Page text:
2017: My Year of Challenge, Transformation, and Love

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(Source: https://www.askideas.com/wp-content/uploads/2017/10/Happy-New-Year-Jumping-From-2017-To-2018.jpg)

When asked to describe my 2017 in one word, my immediate response has been challenging. The first things that come to mind are the sudden death of my mother in January (Obscurity Thwarted), an unexpected tax bill in March, my health scares in January and May-June, then the Napa and Sonoma wildfires in October (A TWC Update: 2017, wildfires, recognition, and Villa Maria).

I decided to reread my website articles from the past year and categorize them. I realized that despite the challenges, I live a simple, charming life here in the Napa Valley. It is not easy living solo in a place far away from my real home, which in my heart will always be the East Coast.

I have enjoyed and shared with you some amazing wine and winery experiences this year, such as:

Villa Maria Estate: The Beth’s Smart Sip Trifecta!
4th of July Cookout Wine of the Moment: 2014 Antigal Uno Cabernet Sauvignon
2011 Lieb Cellars Reserve Blanc de Blancs: My Lake Tahoe Wine of the Moment
2016 Bridge Lane Chardonnay: My Wine of the Moment and Beth’s Smart Sip
The Comstock Experience
Webster Cellars Reserve: My Wine of the Moment
She Said, He Said: 2017 ZAP Zinfandel Experience
You had me at aphrodisiac!

Most importantly, I transformed myself by losing 87 pounds in 10 months and have maintained this healthy, fit lifestyle for five months and counting. I finally loved myself enough to take care of me, so that I may give to you my best self. This transformation is my second lease on life. Many of you have contacted me with your encouragement and stories inspired by my success, so I created a separate website which focuses on this journey, Napa Fit Girl. I share my thoughts about wine and health here, too, though:

#MWWC33: Once Upon A Time
Translation, Passion, and Transformation

I am truly honored to be recognized by wine writing mentors, winning a Born Digital Wine Award in the category of Best Tourism Content with a Focus on Wine for my piece, Lodi: Beyond the Zinfandel. I still cannot believe I won. Thank you to all of you who read and support my writing.

My website was also recognized by 10greatest.com as a top wine blog.

In 2017, I contributed to five other outlets: basil & salt magazine, Drizly, Snooth, American Winery Guide, and Cellar Angels. I did not realize I had published so much. In fact, all year I have been feeling guilty for not doing more. I accepted fewer wine samples due to my lifestyle change, and instead, opted for more wine destination experiences, which I prefer. Through my words, you and I visited East Coast destinations such as Maryland, Pennsylvania, and New York. You accompanied me on my travels to Amador, El Dorado, Napa, Placer, San Joaquin, Santa Barbara, and Sonoma Counties in California. By way of my palate, I took you to Argentina, Chile, France, Italy, New York, and New Zealand. I wrote about my favorite wine movie, my philosophy about tasting notes, and craft beer. Below are my articles for these other outlets, in case you missed them. I was much more prolific than I imagined.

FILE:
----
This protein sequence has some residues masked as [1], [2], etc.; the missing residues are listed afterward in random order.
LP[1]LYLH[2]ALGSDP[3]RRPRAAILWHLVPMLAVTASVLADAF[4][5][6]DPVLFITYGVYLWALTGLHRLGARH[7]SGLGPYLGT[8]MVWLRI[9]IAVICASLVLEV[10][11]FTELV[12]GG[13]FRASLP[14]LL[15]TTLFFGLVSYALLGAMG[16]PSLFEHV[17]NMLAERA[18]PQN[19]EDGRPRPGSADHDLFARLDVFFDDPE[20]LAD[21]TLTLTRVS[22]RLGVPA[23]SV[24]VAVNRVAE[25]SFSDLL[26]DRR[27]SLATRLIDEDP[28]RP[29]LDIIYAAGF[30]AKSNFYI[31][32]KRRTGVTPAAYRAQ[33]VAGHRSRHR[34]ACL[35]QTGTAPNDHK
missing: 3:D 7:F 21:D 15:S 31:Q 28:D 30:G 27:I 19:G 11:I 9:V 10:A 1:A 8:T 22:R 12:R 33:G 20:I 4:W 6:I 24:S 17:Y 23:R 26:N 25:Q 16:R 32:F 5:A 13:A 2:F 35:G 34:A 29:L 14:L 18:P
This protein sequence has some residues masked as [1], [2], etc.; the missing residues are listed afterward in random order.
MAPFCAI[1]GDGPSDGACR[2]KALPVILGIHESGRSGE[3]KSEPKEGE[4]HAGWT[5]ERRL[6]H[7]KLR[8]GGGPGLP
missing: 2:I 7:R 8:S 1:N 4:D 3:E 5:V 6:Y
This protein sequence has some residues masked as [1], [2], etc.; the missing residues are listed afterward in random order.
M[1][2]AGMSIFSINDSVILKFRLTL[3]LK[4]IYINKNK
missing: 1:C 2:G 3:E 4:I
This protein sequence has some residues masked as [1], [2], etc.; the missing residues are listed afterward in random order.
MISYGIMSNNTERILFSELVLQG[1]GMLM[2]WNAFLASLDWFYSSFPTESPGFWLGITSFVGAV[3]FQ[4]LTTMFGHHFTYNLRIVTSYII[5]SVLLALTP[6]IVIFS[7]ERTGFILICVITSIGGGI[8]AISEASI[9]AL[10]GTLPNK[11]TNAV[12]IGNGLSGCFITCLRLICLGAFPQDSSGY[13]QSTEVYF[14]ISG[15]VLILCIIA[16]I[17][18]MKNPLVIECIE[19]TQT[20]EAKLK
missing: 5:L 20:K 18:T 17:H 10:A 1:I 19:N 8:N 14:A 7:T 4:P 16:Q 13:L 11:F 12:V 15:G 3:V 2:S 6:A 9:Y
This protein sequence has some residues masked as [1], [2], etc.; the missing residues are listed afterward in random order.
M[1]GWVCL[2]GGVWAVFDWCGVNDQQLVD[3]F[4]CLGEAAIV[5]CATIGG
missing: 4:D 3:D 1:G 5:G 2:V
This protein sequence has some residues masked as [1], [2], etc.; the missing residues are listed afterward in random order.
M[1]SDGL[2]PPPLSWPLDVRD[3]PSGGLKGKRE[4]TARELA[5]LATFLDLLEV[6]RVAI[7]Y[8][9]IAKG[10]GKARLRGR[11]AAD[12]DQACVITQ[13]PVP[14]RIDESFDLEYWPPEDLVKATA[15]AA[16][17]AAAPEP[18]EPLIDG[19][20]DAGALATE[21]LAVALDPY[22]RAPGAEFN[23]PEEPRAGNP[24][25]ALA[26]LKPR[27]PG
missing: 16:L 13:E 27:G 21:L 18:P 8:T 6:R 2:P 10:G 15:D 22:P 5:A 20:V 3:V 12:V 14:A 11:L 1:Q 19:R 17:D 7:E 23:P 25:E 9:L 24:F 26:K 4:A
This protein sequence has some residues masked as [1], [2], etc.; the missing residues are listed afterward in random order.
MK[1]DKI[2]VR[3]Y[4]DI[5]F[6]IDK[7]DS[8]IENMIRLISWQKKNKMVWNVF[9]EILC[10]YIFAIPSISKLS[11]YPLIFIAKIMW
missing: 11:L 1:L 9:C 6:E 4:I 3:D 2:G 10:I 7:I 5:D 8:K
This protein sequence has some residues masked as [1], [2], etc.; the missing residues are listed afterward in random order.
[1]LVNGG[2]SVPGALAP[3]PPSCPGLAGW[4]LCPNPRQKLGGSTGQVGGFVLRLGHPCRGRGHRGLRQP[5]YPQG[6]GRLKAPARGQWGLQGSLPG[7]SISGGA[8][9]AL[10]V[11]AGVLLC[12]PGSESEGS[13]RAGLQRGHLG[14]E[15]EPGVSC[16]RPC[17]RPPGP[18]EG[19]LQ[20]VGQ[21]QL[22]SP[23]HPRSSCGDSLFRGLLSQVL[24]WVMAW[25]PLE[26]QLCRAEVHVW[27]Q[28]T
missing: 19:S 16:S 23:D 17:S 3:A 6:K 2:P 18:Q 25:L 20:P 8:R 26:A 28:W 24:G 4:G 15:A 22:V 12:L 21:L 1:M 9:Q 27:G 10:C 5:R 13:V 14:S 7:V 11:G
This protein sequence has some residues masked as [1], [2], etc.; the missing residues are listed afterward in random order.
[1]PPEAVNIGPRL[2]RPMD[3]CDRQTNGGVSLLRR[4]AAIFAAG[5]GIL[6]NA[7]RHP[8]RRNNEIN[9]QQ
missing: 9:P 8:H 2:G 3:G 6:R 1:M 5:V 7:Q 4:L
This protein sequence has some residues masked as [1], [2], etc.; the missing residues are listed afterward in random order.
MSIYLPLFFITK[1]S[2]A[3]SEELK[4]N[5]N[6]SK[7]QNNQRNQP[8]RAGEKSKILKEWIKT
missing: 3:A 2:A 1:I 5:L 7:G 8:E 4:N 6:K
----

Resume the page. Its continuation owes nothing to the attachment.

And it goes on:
basil & salt magazine
Wines for All Seasons
GoatHouse Brewing
Taste Maryland!
A Moment with Viticulturist, Vintner, and Winemaker David Parrish

Drizly
2017 Top Shelf Blogger Holiday Gift Guide

Snooth
Hudson-Chatham Winery Chelois
Maryland Wine: It’s Time!
Much Ado About Tasting Notes
Beth’s Smart Sip: 2016 Crowded House Sauvignon Blanc, Marlborough, New Zealand
My Wine Movie Moment: French Kiss
Wine Destination: Chester County, Pennsylvania
Gender, no. Vermentino, yes.
Hudson-Chatham Baco Noir
Champagne Jacquart Brut Mosaïque NV

American Winery Guide
Hudson-Chatham Winery in Troy, New York
Ackerman Family Vineyards
The Red Hook Winery
Bella Grace Vineyards, Sutter Creek
Comstock Wines
Boeger Winery
Robert Biale Vineyards
Lightning Wines
Hudson-Chatham Tannersville
Hendry Ranch Wines
DaVero Farms and Winery
William Harrison Vineyards and Winery
Crocker & Starr
Dutton-Goldfield Winery

Cellar Angels
2014 Zoetic Wines Grazioso Sauvignon Blanc

In light of all that I have accomplished and enjoyed throughout the year, I have changed my one word to describe 2017. The new word is love: self-love, love of the written word, love of wine experiences, love of travel, and love for you, my readers.

I wish for you in 2018 the kinds of love I have discovered this year in the face of great challenges. May 2018 be our best year yet.

Happy New Year!
Beth

A TWC Update: 2017, wildfires, recognition, and Villa Maria